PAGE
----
Tag Archives: The Beatles

9: Abbey Road (The Beatles)

Album: Abbey Road
Artist: The Beatles
Year: 1969

1. Come Together
2. Something
3. Maxwell’s Silver Hammer
4. Oh! Darling
5. Octopus’s Garden
6. I Want You (She’s So Heavy)
7. Here Comes the Sun
8. Because

Medley

9. You Never Give Me Your Money
10. Sun King
11. Mean Mr. Mustard
12. Polythene Pam
13. She Came In Through the Bathroom Window
14. Golden Slumbers
15. Carry That Weight
16. The End
17. Her Majesty

The last album The Beatles recorded, where they were all pretty much pissy with each other, is my favorite, mainly because of the epic sixteen-and-a-half medley at the end.  In fact, I combined the nine songs into a medley for my MP3 player, though I left She Came In Through the Bathroom Window and Golden Slumbers as individual songs as well. The latter is an amazing lullaby while the former showcases McCartney’s passionate voice at his best. Actually, Oh! Darling showcases McCartney’s voice at it’s best. He sang the song relentlessly for a week before recording it so the final track would sound like he was hoarse, much like on Twist and Shout.  It’s definitely a song that can only be sung by a young man. I heard Paul try to sing it a few years ago and my skin nearly crawled off my body to hit the mute button.

Harrison’s Something isn’t quite as ambitious but it’s a subtle, romantic song without being cloying. Come Together is pretty damn popular and I like it alright, but I think Lennon’s best song on the album is I Want You, but then again I’m a sucker for eight-minute songs that are mainly extended jams. In fact, only fourteen different words are spoken during the eight plus minutes.

The album’s major weak spot is from McCartney with Maxwell’s Silver Hammer. It’s a fun song the first few times through, but I’m pretty much done with it by now. It’s silly and belongs on Yellow Submarine, not here.  Starr’s Octopus’s Garden comes close to falling into the same trap, but is low-key enough to not seem completely out of place.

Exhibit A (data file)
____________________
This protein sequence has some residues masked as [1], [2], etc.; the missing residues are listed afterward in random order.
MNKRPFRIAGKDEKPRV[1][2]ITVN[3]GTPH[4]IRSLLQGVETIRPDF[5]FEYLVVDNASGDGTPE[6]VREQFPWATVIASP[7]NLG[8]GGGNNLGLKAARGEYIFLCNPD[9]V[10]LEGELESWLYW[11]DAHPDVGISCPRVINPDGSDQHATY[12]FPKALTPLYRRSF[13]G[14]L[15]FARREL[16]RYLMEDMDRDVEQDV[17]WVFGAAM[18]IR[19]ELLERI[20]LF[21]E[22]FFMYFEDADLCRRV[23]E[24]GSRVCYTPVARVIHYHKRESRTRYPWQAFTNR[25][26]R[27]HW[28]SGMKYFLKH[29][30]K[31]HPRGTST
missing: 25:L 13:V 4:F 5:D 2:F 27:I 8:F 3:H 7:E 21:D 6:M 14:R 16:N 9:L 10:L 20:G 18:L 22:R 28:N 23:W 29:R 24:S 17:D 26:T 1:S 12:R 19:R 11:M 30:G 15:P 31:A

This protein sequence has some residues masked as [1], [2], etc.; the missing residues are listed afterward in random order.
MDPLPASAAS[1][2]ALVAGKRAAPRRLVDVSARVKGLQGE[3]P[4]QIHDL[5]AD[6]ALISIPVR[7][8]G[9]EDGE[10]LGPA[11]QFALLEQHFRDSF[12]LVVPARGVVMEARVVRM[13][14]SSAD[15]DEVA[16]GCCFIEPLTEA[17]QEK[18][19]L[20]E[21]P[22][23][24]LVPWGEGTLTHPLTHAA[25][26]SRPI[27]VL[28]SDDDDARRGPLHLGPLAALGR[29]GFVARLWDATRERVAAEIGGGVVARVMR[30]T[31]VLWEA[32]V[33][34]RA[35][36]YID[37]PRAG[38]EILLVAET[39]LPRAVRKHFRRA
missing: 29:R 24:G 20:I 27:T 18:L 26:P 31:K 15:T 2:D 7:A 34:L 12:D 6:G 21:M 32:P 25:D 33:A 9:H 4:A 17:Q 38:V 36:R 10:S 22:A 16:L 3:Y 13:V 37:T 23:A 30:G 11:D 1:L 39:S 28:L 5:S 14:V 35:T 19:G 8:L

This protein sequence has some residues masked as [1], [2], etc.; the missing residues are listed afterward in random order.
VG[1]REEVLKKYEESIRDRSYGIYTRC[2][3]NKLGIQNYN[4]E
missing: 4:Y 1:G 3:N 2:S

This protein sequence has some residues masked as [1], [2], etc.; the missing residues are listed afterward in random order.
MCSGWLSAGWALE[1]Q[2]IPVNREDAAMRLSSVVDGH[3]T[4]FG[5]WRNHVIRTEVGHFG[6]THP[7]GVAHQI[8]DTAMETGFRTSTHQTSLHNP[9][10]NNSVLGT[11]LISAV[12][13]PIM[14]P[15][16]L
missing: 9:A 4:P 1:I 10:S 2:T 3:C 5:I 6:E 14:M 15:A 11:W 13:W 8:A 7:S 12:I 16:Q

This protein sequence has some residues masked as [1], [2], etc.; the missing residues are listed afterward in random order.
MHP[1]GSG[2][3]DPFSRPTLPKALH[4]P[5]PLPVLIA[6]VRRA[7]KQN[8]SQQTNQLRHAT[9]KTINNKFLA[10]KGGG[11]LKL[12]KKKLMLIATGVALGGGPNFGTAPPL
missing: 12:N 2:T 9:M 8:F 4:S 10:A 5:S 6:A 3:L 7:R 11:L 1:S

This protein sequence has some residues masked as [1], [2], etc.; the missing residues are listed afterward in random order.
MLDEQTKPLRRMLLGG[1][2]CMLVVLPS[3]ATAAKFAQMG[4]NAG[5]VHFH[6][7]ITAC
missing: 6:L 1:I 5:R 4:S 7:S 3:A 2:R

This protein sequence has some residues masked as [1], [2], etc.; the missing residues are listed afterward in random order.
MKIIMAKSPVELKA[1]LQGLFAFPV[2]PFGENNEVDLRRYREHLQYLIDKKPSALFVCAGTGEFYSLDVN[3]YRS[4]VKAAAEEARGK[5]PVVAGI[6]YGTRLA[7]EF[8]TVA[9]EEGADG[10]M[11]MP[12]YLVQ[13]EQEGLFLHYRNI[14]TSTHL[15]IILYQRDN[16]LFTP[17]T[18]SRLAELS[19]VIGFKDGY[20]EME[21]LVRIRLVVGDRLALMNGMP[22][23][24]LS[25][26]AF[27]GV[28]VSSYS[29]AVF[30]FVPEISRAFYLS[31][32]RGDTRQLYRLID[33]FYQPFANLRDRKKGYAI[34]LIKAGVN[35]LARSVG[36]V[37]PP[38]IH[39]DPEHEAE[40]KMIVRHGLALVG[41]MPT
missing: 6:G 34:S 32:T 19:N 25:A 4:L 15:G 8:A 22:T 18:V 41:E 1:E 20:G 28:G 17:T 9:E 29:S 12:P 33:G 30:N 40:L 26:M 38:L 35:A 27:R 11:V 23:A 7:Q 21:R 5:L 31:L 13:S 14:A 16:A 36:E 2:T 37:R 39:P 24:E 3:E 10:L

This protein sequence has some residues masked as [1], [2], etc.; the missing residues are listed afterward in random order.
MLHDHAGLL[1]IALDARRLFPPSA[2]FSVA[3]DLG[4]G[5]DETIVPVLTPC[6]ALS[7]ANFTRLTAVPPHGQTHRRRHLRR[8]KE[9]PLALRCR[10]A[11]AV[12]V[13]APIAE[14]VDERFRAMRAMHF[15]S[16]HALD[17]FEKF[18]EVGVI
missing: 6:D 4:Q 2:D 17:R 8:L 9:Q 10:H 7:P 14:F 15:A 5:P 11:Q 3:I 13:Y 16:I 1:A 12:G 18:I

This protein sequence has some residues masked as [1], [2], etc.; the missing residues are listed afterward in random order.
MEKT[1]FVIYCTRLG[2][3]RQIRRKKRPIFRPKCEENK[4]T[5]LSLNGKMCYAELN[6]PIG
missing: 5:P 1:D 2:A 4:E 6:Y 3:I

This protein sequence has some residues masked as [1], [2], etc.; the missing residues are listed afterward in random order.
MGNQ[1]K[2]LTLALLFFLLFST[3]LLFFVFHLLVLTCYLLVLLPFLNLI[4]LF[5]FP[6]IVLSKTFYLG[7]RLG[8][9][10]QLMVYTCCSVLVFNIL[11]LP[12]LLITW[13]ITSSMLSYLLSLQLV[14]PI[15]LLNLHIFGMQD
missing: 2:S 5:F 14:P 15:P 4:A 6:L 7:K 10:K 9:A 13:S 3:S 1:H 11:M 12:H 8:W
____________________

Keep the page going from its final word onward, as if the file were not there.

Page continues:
Many feel that Her Majesty should not have been tacked on at the end, what with The End being a poetic and fitting end to The Beatles. Ah, whatever. I like it.

Like with The Barenaked Ladies, there are a plethora of songs from The Beatles that make my Top 500 that didn’t get showcased on this countdown due to being on mediocre albums (or not on albums at all!).  Here they are, a whopping eighteen more:

If I Fell
And I Love Her
I’ve Just Seen A Face
Yesterday
Two of Us
I Am the Walrus
Penny Lane
Baby You’re a Rich Man
Blackbird
Happiness is a Warm Gun
I’m So Tired
Rocky Raccoon
She’s a Woman
Paperback Writer
Eleanor Rigby
I’m Only Sleeping
She Said She Said
Hey Bulldog

In fact, Hey Bulldog is a top fifteen song for me. Yeah, who’d of thunk, it being on Yellow Submarine and all.

21: Rubber Soul (The Beatles)

Album: Rubber Soul
Artist: The Beatles
Year: 1965

1. Drive My Car
2. Norwegian Wood (This Bird Has Flown)
3. You Won’t See Me
4. Nowhere Man
5. Think for Yourself
6. The Word
7. Michelle
8. What Goes On
9. Girl
10. I’m Looking Through You
11. In My Life
12. Wait
13. If I Needed Someone
14. Run for Your Life

After five albums, The Beatles had slowly been getting away from boy-band pop. Most of their pure rock songs were covers, but they had been showing signs of maturity with their writing, with numbers like And I Love Her, Yesterday, and I’ve Just Seen a Face. Whether it was age, practice, or good drugs, it finally all came together for Rubber Soul.